Chilly Temps May Delay Brood X Cicadas In Michigan, But Not For Long
Listen to U-M Professor Thomas Moore on why 2021’s generation of cicada will be special — and impossible to ignore.
Brood X is coming to Michigan parks, forests, backyards, schoolyards — heck, basically everywhere that’s literally not inside a human-created structure — this summer.
Sounding more ominous when called by their scientific name, the short-lived, warmth-loving cicada return cyclically across the Eastern U.S. You’ll likely recognize their loud, buzzing-like mating call, which is often associated with the hot days of early summer in Michigan.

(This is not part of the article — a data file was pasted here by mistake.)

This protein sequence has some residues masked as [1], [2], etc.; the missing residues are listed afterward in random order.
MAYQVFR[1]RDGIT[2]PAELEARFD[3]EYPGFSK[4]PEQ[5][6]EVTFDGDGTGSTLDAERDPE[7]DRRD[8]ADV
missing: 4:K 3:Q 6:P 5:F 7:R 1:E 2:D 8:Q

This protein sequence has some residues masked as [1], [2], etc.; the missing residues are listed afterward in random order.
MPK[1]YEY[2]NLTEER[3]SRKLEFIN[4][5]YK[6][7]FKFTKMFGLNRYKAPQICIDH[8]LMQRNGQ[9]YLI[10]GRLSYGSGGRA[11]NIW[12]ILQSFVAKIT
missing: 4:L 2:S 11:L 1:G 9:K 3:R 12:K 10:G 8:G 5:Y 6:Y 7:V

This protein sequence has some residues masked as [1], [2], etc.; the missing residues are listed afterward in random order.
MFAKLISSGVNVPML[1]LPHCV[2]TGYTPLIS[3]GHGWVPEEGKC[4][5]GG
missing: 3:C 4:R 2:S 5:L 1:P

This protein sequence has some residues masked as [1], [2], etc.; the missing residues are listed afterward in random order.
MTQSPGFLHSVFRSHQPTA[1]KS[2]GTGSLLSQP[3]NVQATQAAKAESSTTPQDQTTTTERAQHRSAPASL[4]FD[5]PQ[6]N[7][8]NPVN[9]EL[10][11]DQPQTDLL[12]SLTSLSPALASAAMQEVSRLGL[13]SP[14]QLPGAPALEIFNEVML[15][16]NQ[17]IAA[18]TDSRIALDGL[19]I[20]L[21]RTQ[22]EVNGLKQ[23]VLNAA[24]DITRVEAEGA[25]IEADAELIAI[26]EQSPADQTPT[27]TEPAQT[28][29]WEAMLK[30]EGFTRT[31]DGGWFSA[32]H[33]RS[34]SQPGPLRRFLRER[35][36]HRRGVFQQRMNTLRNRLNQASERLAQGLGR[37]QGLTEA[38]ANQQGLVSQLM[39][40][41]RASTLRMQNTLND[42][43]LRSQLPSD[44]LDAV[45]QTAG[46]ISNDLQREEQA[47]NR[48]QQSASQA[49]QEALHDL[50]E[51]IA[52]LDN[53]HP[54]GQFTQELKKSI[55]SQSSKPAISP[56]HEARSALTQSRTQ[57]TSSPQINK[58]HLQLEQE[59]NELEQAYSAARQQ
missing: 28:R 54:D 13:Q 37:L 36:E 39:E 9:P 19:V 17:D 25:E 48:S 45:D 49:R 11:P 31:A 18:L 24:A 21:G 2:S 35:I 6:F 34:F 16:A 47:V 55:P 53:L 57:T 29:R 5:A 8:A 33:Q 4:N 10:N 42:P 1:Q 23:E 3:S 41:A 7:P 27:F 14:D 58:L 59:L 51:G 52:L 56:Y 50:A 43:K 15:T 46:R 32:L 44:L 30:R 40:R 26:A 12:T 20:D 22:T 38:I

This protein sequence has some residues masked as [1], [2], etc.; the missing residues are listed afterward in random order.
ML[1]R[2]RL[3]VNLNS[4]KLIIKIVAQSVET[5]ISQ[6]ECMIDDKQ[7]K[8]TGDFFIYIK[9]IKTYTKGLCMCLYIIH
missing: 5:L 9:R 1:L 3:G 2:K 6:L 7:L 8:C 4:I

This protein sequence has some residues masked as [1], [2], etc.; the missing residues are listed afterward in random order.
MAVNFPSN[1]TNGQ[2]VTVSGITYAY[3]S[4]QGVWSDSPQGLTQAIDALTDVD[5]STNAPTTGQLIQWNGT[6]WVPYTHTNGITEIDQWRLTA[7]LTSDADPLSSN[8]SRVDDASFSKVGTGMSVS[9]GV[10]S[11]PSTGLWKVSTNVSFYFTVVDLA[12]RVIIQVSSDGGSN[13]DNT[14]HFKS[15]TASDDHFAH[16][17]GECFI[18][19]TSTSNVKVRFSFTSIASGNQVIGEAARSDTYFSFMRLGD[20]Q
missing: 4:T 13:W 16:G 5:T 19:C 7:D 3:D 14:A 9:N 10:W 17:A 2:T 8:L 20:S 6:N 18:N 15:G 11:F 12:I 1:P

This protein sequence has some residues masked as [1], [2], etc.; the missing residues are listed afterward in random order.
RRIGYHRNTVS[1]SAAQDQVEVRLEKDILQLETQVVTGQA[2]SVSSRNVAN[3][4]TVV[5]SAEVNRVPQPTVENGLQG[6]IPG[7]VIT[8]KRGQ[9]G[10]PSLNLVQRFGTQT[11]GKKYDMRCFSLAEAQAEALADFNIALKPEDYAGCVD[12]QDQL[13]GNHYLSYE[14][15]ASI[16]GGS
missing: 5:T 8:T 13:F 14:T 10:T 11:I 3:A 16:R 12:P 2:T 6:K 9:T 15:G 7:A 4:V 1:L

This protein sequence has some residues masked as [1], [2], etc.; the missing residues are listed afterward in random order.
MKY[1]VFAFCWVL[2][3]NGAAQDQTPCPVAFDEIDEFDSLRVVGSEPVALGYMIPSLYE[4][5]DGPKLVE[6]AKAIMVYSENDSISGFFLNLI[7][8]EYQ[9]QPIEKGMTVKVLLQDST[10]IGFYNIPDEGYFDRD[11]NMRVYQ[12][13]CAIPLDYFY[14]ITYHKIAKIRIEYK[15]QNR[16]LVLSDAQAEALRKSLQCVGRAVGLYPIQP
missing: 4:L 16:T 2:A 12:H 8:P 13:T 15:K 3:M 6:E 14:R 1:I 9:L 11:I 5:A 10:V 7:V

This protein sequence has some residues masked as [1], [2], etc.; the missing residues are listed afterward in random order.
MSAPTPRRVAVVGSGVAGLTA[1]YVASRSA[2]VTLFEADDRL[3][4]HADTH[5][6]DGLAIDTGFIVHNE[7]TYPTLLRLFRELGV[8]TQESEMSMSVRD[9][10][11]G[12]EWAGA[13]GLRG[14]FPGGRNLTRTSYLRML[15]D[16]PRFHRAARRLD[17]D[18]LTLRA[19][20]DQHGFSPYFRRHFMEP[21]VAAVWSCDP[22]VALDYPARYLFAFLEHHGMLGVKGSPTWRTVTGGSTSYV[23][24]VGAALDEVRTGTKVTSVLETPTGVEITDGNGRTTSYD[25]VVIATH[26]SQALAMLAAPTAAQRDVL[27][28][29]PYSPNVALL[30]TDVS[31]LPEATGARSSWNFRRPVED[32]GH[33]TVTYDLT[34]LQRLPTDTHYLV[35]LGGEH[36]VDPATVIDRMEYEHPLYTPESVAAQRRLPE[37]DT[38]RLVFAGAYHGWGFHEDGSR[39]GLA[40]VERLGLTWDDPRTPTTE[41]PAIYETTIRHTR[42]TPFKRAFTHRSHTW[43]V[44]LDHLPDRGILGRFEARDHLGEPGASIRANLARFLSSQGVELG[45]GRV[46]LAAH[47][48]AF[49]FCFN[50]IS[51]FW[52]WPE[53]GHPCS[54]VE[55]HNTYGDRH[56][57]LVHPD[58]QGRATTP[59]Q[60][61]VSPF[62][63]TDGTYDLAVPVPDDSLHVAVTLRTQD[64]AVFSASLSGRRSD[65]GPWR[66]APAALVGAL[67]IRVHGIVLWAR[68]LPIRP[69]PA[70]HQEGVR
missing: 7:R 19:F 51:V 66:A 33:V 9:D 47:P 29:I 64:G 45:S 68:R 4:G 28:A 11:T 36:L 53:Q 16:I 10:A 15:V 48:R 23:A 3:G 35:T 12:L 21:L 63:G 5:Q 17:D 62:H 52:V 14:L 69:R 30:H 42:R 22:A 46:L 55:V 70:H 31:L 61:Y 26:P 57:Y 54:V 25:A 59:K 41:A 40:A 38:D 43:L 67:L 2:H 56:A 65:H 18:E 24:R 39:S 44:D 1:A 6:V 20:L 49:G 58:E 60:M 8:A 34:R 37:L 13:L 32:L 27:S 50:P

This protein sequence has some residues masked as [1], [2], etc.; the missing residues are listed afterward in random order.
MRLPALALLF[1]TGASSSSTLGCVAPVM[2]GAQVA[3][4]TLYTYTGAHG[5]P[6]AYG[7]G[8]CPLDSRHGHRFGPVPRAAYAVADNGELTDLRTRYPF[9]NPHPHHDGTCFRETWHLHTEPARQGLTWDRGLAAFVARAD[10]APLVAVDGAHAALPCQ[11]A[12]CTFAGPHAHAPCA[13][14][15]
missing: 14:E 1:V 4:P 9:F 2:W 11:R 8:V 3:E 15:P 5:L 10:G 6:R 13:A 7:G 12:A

This year a particularly fascinating phenomenon will occur: the generation of cicadas that’s due to emerge is one of the largest ever recorded. It’s called Brood X (the Roman numeral for 10) and in the next months, they’ll be impossible to ignore.
University of Michigan Professor Thomas Moore began researching insects in 1956. Now retired at 91 years old, his entomological passion is still the North American cicada, Magicicada, the only species that primarily lives underground, emerging at the end of its life every 13 to 17 years to eat, mate and die.
“It’s a fantastic phenomenon,” Moore says. “You can’t ignore them.”
Read more in this week’s Metro Times.
Listen: What to expect when Brood X emerges this summer.
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